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Does a workers’ comp injury need to develop in a single incident?

Workers’ compensation law has a number of deadlines and requirements that must be satisfied to grant benefits to an injured employee. Many of these have to do with the accident in which the injury occurred.

But, what about injuries you receive form work that can’t be attributed to a single incident? Can an injury that develop over time be compensated for?

Slow-building injuries

It’s common for workers to develop injuries over time as they do their job. One such example is hearing loss. Even employees who take safety precautions to protect their hearing may still experience hearing loss due to the nature of their work.

Repetitive strain injuries are also, by definition, caused when a person repeats the same movement over and over. Another example of a slow-building injury is carpal tunnel syndrome, which happens when the carpal tunnel passageway in a person’s wrist compresses the nerves and tendons, causing numbness and tingling.

None of these injuries could be attributed to a single accident at work. However, almost all of them are common injuries that workers develop because of the demands of their job.

The timeline to report it

Typically, your eligibility for workers’ compensation benefits partially relies on you notifying your employer of your injury 14 days after the injury occurs. In some cases, you can wait up to 90 days to notify your employer of an at-work injury after it happens if you have a good reason for not speaking up sooner.

In the case of slow-developing injuries, this timeline can be confusing. However, you may be able to bring a successful claim if you notify your employer within 90 days of realizing your injury. For example, although carpal tunnel syndrome develops over time, you should report the injury to your employer the first time you experience pain, numbness or tingling in your wrists, hands or fingers.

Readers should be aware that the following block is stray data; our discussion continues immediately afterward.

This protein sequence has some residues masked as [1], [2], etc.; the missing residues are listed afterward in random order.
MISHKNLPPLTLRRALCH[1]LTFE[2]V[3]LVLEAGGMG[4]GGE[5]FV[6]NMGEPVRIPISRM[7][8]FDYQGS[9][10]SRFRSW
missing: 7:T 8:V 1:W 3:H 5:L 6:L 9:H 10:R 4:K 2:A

Similarly, if you notice ringing in your ears or are unable to hear other people talking to you, make a report to your employer as soon as possible. Then see an approved doctor when you can.

Proving it's work related

In order for workers’ compensation benefits to cover the costs associated with an injury, it's important that you prove the injury came as a result of the duties you perform at work. This can be difficult when it comes to repetitive strain issues because your employer’s insurance carrier will sooner blame the incident on other outside factors.

One way to substantiate your claim is to visit an approved doctor as soon as you notice your injury. A doctor’s professional opinion can support evidence that the injury you received would have been caused by the movements you make or environment you are in at work. Seeking medical attention can also help substantiate your monetary claim for treatment expenses and lost wages attributed to the injury.

Consulting with a legal professional is another way to learn more about whether you can receive workers’ compensation benefits for your injury.

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